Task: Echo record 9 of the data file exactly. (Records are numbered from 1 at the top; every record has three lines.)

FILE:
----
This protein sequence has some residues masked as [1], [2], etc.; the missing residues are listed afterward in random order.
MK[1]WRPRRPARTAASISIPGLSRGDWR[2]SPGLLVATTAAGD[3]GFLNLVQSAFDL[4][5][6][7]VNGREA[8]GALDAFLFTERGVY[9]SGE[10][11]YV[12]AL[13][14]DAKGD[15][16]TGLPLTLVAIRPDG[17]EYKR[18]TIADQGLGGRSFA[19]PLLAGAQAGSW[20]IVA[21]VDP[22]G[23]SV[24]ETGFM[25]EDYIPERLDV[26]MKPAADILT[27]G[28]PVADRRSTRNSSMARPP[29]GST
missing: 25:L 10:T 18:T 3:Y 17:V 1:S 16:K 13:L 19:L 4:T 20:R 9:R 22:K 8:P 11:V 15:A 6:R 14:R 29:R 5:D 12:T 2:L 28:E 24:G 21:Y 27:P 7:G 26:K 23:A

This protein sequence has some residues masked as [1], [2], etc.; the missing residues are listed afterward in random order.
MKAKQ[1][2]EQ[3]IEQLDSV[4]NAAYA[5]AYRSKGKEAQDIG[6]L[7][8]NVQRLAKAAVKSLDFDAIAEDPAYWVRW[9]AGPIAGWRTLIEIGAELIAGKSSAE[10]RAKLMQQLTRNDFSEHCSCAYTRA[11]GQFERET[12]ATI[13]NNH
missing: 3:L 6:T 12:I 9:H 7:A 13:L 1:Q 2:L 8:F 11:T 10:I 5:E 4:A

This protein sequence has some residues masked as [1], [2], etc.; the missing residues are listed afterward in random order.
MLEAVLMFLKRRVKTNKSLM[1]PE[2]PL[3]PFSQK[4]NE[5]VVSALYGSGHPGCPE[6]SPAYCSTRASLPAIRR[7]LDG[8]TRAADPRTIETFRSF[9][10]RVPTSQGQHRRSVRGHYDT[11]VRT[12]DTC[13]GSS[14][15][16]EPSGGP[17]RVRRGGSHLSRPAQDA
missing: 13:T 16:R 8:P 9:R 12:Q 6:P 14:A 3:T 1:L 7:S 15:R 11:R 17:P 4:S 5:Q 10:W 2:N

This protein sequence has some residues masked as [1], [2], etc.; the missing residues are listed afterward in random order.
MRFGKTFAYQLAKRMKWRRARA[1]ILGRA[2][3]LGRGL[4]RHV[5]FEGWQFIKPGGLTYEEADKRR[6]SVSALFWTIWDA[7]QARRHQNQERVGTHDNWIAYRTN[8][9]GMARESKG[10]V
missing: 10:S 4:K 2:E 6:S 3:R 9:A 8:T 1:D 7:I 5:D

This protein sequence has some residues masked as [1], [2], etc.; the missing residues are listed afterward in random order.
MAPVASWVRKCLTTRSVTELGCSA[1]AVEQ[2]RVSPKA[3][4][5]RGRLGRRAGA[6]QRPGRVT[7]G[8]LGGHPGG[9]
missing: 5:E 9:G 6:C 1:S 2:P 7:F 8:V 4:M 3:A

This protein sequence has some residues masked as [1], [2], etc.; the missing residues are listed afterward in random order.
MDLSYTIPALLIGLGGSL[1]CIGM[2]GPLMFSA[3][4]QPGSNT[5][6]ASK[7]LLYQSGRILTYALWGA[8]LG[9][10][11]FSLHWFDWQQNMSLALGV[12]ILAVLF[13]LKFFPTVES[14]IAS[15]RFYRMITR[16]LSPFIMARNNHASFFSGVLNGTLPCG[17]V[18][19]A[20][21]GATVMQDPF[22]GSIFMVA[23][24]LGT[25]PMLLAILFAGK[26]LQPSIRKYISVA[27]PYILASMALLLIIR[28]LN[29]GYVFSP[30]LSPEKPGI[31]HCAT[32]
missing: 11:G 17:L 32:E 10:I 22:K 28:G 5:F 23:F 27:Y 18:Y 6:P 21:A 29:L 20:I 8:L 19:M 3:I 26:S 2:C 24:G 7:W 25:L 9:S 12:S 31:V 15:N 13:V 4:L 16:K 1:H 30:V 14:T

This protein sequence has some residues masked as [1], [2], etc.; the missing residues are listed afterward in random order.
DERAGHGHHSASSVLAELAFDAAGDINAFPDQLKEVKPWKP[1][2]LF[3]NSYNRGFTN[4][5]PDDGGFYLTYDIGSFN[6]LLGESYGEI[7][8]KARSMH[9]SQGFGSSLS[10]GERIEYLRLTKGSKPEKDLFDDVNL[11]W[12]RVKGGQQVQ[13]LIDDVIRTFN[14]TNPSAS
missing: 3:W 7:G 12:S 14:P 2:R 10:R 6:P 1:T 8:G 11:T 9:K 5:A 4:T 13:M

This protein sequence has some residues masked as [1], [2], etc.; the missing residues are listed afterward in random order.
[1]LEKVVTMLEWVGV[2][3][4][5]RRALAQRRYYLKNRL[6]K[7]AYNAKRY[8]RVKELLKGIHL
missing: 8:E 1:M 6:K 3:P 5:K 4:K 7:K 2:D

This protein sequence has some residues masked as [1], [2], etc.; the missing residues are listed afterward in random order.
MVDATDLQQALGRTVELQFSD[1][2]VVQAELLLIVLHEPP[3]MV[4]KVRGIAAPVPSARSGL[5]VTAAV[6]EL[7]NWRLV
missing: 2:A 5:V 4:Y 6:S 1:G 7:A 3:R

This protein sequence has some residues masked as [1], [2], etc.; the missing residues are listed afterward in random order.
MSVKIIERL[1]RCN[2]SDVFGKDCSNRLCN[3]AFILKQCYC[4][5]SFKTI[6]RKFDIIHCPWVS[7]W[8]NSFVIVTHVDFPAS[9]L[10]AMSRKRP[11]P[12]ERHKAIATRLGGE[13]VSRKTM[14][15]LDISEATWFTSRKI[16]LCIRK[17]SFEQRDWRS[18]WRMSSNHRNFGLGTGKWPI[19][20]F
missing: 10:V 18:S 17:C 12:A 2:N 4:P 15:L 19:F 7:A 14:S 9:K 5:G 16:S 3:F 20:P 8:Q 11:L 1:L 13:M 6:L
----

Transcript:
This protein sequence has some residues masked as [1], [2], etc.; the missing residues are listed afterward in random order.
MVDATDLQQALGRTVELQFSD[1][2]VVQAELLLIVLHEPP[3]MV[4]KVRGIAAPVPSARSGL[5]VTAAV[6]EL[7]NWRLV
missing: 2:A 5:V 4:Y 6:S 1:G 7:A 3:R